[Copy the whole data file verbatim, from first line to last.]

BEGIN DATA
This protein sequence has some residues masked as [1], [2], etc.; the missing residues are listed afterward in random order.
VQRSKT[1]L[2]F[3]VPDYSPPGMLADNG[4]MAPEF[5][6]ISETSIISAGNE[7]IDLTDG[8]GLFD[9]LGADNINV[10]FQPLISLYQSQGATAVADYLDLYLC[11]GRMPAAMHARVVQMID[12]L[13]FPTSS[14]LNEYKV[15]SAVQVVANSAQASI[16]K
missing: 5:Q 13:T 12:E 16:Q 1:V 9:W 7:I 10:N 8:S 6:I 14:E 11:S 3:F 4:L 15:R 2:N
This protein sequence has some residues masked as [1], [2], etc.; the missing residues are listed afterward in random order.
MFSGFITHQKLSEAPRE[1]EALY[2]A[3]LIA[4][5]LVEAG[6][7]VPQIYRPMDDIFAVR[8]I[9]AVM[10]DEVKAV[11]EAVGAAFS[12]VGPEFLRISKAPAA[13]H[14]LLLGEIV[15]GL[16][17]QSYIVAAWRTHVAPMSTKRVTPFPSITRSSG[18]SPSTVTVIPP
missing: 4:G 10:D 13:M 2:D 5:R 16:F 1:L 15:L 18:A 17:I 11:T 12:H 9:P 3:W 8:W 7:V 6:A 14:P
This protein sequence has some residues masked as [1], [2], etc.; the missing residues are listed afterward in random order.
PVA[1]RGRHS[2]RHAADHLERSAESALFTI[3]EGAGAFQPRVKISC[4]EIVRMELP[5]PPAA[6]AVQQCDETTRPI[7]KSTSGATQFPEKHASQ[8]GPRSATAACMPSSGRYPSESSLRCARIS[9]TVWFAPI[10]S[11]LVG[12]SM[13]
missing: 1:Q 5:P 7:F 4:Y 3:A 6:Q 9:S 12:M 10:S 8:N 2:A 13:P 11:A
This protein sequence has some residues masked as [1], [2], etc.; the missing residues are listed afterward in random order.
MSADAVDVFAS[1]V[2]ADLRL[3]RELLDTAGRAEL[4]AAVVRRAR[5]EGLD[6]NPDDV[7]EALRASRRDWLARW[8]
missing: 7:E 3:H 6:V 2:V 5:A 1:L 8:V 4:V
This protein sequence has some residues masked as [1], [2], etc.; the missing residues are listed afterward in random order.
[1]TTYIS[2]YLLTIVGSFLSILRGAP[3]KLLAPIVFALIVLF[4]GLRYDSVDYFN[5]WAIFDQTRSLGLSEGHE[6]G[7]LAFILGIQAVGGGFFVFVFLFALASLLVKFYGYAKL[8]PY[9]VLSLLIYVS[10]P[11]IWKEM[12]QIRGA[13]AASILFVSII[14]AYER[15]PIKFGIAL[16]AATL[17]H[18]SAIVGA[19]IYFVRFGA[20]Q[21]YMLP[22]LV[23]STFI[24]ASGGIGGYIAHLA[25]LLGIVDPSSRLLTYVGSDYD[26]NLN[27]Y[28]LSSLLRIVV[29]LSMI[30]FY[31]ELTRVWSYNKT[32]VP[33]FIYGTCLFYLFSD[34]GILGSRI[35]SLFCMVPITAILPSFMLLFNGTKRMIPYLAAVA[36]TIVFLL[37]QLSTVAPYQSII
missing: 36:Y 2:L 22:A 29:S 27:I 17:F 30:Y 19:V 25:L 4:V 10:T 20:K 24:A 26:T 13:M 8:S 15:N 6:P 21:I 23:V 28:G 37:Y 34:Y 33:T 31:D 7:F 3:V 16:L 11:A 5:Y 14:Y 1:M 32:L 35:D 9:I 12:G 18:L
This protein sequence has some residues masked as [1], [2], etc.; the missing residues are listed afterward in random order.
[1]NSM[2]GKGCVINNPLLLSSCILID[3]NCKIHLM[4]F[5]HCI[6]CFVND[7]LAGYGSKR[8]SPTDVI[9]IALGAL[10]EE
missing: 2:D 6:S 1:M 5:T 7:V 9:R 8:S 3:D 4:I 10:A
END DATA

This protein sequence has some residues masked as [1], [2], etc.; the missing residues are listed afterward in random order.
VQRSKT[1]L[2]F[3]VPDYSPPGMLADNG[4]MAPEF[5][6]ISETSIISAGNE[7]IDLTDG[8]GLFD[9]LGADNINV[10]FQPLISLYQSQGATAVADYLDLYLC[11]GRMPAAMHARVVQMID[12]L[13]FPTSS[14]LNEYKV[15]SAVQVVANSAQASI[16]K
missing: 5:Q 13:T 12:E 16:Q 1:V 9:W 7:I 10:N 8:S 6:I 14:E 11:S 3:F 4:L 15:R 2:N
This protein sequence has some residues masked as [1], [2], etc.; the missing residues are listed afterward in random order.
MFSGFITHQKLSEAPRE[1]EALY[2]A[3]LIA[4][5]LVEAG[6][7]VPQIYRPMDDIFAVR[8]I[9]AVM[10]DEVKAV[11]EAVGAAFS[12]VGPEFLRISKAPAA[13]H[14]LLLGEIV[15]GL[16][17]QSYIVAAWRTHVAPMSTKRVTPFPSITRSSG[18]SPSTVTVIPP
missing: 4:G 10:D 13:M 2:D 5:R 16:F 1:L 15:L 18:A 17:I 11:T 12:H 9:P 3:W 8:W 7:V 6:A 14:P
This protein sequence has some residues masked as [1], [2], etc.; the missing residues are listed afterward in random order.
PVA[1]RGRHS[2]RHAADHLERSAESALFTI[3]EGAGAFQPRVKISC[4]EIVRMELP[5]PPAA[6]AVQQCDETTRPI[7]KSTSGATQFPEKHASQ[8]GPRSATAACMPSSGRYPSESSLRCARIS[9]TVWFAPI[10]S[11]LVG[12]SM[13]
missing: 1:Q 5:P 7:F 4:Y 3:A 6:Q 9:S 12:M 10:S 8:N 2:A 13:P 11:A
This protein sequence has some residues masked as [1], [2], etc.; the missing residues are listed afterward in random order.
MSADAVDVFAS[1]V[2]ADLRL[3]RELLDTAGRAEL[4]AAVVRRAR[5]EGLD[6]NPDDV[7]EALRASRRDWLARW[8]
missing: 7:E 3:H 6:V 2:V 5:A 1:L 8:V 4:V
This protein sequence has some residues masked as [1], [2], etc.; the missing residues are listed afterward in random order.
[1]TTYIS[2]YLLTIVGSFLSILRGAP[3]KLLAPIVFALIVLF[4]GLRYDSVDYFN[5]WAIFDQTRSLGLSEGHE[6]G[7]LAFILGIQAVGGGFFVFVFLFALASLLVKFYGYAKL[8]PY[9]VLSLLIYVS[10]P[11]IWKEM[12]QIRGA[13]AASILFVSII[14]AYER[15]PIKFGIAL[16]AATL[17]H[18]SAIVGA[19]IYFVRFGA[20]Q[21]YMLP[22]LV[23]STFI[24]ASGGIGGYIAHLA[25]LLGIVDPSSRLLTYVGSDYD[26]NLN[27]Y[28]LSSLLRIVV[29]LSMI[30]FY[31]ELTRVWSYNKT[32]VP[33]FIYGTCLFYLFSD[34]GILGSRI[35]SLFCMVPITAILPSFMLLFNGTKRMIPYLAAVA[36]TIVFLL[37]QLSTVAPYQSII
missing: 36:Y 2:L 22:A 29:S 27:I 17:F 30:Y 19:V 25:L 4:V 10:T 20:K 24:A 26:T 13:M 8:S 15:N 6:P 21:I 23:V 28:G 37:Y 34:Y 33:T 31:D 7:F 3:V 16:L 11:A 5:Y 14:Y 1:M 32:L 35:D 9:I 12:G 18:L
This protein sequence has some residues masked as [1], [2], etc.; the missing residues are listed afterward in random order.
[1]NSM[2]GKGCVINNPLLLSSCILID[3]NCKIHLM[4]F[5]HCI[6]CFVND[7]LAGYGSKR[8]SPTDVI[9]IALGAL[10]EE
missing: 2:D 6:S 1:M 5:T 7:V 9:R 8:S 3:D 4:I 10:A